Vibration Pump Vs. Rotary Pump In Espresso Machines


Chris Clark

Chris Clark is the co-founder and chief content editor of With a passion for all things java, Chris has been a coffee blogger for the past 3 years and shares his expertise in coffee brewing with the readers. He's a hands-on expert, loves testing coffee equipment, and has written most of the in-depth reviews featured on the site. When he's not whipping up delicious drinks or experimenting with the latest coffee gadgets, Chris is exploring the local cafe. You can reach him at [email protected].

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When you’re looking for a prosumer-lever espresso machine, you may notice that the type of pump it has is mentioned in the product description.

For example, Rocket espresso machines can use rotary or vibration pumps in their Mozzafiato and Giotto models. So, if you’re considering the Mozzafiato, it is either the Mozzafiato R or V (rotary or vibration).

But what do the pumps do, and how are they different? This article will answer those questions to ensure you know exactly what to expect from the pump of the prosumer machine you choose.

What Is An Espresso Machine Pump?

To ensure water can penetrate and push through the tightly packed fine coffee used for espresso, it needs pressure – a minimum of 9 bars, to be precise. That’s where an espresso machine comes in, as it generates the necessary pressure to push the hot water from the brew chamber to the group head. The water pulsates through the tamped grounds and produces a beautiful espresso in as little as 20 seconds.

Manual espresso makers, like the Flair, use a piston with a long lever to create the necessary pressure. However, most espresso machines nowadays use a small electric pump, which is highly consistent and quickly achieves the pressure needed to make the espresso.

The pump is the heart of an espresso machine. The dominant machines in the market are all pump-driven, which have been around since the 1960s. However, there are two main types of pump machines – vibration and rotary, and they each have advantages and disadvantages, ranging from cost to consistency. There are other key differences between the two, as well. Let’s examine what each offers.

What Is A Vibration Pump In Espresso Machines?

A vibration pump is also called a vibratory pump or vibe pump, and it’s common in domestic espresso machines.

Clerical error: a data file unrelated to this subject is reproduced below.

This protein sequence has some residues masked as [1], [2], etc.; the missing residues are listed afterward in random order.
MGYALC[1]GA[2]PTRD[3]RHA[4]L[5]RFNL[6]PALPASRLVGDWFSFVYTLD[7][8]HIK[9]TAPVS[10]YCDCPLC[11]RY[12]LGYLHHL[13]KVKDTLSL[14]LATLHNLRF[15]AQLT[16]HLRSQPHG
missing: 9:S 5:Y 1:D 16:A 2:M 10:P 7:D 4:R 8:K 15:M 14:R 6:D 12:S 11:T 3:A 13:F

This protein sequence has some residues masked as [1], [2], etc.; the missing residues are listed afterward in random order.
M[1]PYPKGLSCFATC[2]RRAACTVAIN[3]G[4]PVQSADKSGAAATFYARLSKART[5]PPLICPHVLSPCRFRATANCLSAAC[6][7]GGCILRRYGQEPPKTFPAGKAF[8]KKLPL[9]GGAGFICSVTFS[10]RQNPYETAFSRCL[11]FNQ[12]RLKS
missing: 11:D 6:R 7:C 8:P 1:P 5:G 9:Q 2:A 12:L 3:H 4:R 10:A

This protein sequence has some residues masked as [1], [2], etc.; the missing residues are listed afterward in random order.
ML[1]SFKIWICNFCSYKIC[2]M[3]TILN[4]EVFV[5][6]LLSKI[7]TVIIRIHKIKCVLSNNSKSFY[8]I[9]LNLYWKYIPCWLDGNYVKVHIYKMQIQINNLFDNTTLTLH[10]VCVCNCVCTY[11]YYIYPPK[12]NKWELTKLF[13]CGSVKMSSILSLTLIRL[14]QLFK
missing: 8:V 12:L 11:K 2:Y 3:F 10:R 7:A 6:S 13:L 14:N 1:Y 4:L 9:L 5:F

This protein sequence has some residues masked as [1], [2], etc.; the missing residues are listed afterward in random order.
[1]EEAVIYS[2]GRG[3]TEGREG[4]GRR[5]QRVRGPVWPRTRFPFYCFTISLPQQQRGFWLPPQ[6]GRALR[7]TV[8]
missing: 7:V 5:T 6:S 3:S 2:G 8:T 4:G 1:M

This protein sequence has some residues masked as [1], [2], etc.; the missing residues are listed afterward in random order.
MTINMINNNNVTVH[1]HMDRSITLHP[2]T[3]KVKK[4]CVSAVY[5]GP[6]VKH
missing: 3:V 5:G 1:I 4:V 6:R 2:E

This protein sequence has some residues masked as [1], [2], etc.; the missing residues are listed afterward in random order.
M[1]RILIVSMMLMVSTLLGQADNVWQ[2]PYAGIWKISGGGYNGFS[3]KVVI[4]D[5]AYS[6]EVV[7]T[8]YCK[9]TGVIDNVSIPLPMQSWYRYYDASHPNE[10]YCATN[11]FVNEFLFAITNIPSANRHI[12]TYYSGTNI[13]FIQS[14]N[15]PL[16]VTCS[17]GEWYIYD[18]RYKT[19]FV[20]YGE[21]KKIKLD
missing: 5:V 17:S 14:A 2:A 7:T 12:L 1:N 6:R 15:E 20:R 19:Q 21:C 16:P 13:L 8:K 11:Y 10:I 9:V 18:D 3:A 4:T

Inside a metal coil is a piston. That piston also contains a magnet attached to a string. An electrical charge goes through the coil, which makes the magnet propel the piston quickly back and forth. When this happens, the pressure pulsates water through the espresso machine at approximately 60 pushes a second.

Pros And Cons

Vibe pumps are smaller than rotary pumps. They’re also cheaper and easier to replace. However, they have disadvantages.

For example, they’re louder than rotary pumps, and they’re not built to be plumbed, meaning they’re restricted to getting water from the reservoir. They also don’t allow you to directly control the pressure, meaning you’ll need a bypass to achieve this.

What Is A Rotary Pump In Espresso Machines?

Most commercial and prosumer espresso machines use a rotary pump, sometimes called a rotary vane pump.

Rotary pumps are complex mechanical devices. A motor is also required to spin a disc offset by a cylindrical chamber. There are also segments in the disc, determined by veins. The veins press against the outer chamber’s walls, reducing the section’s size and generating pressure. While the sections are larger, water enters while it is pushed out as the size reduces.

Pros And Cons

Rotary pumps tend to last longer than vibration pumps. They’re also quieter and provide more consistent pressure. You can also control the pressure by moving the dial with a screwdriver.

One of the biggest drawbacks of rotary pumps is their larger size, thanks to the motor required to power them. They’re also considerably more complex than vibration pumps, making them more expensive. Finally, they’re not as readily available, making them harder to replace. However, they are less likely to break.

Vibration Pumps Vs. Rotary Pumps

Espresso Quality

The good news is that both pumps produce beautiful espresso, even if people are conflicted about which makes the best. So, some espresso enthusiasts insist that vibration pumps build the pressure more slowly, which creates a preinfusion for a better coffee. Others say that rotary pumps offer more consistency through the brewing process, making a better shot.

Generally, only real experts are likely to tell the difference in coffee between the two, assuming you use the same type of beans and variables in both. Nevertheless, if you were to pull the shots side by side using the two pumps, you’d notice a difference in their appearance. That’s because the shot from a rotary pump machine is generally steady, while the crema is noticeably darker with more consistent color and finer microbubbles. In addition, once the shot is pulled, the crema structure is more uniform and has more staying power.

In contrast, the vibration pump uses electricity rather than a motor, so the pressure oscillates, leading to a less smooth flow.